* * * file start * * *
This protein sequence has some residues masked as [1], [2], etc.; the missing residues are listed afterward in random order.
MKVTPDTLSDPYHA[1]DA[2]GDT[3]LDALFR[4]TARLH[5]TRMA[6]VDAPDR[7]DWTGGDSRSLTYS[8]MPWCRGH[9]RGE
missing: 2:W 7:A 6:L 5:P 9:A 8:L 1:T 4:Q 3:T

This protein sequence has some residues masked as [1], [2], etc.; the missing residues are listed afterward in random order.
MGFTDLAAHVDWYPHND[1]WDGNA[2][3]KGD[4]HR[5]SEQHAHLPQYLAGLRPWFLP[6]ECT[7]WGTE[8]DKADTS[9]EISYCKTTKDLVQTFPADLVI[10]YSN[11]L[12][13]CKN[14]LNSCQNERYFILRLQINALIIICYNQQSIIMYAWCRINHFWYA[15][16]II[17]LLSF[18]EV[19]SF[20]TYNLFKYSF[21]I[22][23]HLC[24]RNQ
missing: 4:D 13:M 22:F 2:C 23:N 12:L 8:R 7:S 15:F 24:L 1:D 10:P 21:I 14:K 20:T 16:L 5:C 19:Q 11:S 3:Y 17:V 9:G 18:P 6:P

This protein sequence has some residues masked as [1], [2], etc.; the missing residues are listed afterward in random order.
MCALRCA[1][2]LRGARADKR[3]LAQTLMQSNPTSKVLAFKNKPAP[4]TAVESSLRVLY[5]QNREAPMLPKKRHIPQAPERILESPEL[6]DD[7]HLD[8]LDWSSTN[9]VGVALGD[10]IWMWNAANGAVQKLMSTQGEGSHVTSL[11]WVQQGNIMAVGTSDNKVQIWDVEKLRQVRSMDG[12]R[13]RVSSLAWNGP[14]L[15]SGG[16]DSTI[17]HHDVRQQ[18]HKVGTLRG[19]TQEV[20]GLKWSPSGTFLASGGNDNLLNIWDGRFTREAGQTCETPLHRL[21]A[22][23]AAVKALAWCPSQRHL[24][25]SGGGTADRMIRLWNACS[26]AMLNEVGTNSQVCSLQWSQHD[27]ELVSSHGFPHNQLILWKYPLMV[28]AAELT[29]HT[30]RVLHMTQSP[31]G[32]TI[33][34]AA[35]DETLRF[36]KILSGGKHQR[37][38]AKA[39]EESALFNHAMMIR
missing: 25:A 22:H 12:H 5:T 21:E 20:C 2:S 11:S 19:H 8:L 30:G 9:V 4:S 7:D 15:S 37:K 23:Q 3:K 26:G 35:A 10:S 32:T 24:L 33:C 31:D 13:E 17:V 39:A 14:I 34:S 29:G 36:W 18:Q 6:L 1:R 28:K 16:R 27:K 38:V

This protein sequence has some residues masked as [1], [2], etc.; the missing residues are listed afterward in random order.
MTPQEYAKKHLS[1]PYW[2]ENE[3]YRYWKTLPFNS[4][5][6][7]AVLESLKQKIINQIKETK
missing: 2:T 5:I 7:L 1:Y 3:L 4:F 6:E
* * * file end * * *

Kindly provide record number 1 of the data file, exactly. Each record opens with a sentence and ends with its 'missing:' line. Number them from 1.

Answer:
This protein sequence has some residues masked as [1], [2], etc.; the missing residues are listed afterward in random order.
MKVTPDTLSDPYHA[1]DA[2]GDT[3]LDALFR[4]TARLH[5]TRMA[6]VDAPDR[7]DWTGGDSRSLTYS[8]MPWCRGH[9]RGE
missing: 2:W 7:A 6:L 5:P 9:A 8:L 1:T 4:Q 3:T